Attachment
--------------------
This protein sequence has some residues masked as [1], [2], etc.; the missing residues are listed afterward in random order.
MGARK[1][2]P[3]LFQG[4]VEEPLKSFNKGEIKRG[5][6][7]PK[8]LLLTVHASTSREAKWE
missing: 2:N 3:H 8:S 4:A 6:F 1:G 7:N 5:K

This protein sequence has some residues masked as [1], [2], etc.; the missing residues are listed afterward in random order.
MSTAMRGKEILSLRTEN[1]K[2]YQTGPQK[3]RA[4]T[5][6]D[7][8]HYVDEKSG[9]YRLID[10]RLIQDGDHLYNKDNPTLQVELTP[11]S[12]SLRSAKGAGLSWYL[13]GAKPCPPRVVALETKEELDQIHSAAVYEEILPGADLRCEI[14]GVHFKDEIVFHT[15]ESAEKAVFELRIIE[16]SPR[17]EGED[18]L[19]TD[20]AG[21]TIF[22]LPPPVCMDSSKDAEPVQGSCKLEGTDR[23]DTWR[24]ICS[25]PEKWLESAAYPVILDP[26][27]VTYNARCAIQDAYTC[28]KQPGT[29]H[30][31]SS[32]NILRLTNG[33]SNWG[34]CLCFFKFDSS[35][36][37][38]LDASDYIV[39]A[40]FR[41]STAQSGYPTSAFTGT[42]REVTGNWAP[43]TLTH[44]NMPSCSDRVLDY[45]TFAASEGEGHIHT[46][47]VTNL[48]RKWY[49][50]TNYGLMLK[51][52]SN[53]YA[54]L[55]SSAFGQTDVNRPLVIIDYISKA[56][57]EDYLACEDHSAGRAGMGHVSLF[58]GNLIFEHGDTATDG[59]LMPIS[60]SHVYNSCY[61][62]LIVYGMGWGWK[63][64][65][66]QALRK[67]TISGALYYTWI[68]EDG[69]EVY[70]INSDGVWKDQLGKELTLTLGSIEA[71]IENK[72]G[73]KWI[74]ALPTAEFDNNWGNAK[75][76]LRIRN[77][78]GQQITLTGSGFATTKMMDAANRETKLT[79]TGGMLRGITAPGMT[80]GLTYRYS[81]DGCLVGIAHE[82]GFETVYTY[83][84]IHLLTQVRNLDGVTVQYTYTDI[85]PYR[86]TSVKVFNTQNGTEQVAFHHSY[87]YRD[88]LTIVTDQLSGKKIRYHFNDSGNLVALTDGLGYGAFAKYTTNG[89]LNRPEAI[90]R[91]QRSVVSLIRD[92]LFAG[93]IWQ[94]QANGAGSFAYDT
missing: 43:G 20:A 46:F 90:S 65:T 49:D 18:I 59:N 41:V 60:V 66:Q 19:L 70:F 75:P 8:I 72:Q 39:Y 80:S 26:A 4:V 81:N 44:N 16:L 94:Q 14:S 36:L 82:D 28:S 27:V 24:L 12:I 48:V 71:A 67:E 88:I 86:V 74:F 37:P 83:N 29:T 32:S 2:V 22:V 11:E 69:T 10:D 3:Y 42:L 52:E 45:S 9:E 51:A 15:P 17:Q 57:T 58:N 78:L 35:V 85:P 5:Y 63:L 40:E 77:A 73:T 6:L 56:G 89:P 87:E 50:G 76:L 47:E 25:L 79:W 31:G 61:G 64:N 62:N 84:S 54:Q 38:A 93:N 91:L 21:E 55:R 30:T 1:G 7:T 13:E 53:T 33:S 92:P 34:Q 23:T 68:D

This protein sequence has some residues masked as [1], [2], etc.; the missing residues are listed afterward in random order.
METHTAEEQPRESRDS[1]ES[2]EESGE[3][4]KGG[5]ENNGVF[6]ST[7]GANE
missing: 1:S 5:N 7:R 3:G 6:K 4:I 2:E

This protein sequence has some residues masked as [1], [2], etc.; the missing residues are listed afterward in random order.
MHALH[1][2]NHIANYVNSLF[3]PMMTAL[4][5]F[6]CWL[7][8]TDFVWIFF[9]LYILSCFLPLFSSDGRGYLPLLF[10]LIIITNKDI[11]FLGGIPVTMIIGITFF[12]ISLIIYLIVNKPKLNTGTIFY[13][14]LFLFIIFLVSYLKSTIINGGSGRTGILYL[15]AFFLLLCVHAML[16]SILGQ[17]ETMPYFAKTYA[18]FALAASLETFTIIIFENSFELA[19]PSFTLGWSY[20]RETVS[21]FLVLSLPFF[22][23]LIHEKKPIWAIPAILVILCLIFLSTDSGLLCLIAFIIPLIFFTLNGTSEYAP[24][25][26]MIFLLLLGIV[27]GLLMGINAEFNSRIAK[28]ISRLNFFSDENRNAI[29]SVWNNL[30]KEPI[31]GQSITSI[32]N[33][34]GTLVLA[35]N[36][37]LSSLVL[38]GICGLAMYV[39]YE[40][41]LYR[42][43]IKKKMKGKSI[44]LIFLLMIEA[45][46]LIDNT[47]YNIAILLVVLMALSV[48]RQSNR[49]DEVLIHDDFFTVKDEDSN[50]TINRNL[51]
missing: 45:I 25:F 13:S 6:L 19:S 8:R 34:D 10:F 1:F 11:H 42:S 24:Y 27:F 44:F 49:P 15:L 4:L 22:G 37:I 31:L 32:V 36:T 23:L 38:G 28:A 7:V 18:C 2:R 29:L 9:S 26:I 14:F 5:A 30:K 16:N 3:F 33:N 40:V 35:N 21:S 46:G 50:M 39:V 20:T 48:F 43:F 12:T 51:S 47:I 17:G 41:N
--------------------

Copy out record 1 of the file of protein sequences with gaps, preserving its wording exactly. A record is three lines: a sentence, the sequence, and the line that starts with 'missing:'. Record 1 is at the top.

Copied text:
This protein sequence has some residues masked as [1], [2], etc.; the missing residues are listed afterward in random order.
MGARK[1][2]P[3]LFQG[4]VEEPLKSFNKGEIKRG[5][6][7]PK[8]LLLTVHASTSREAKWE
missing: 2:N 3:H 8:S 4:A 6:F 1:G 7:N 5:K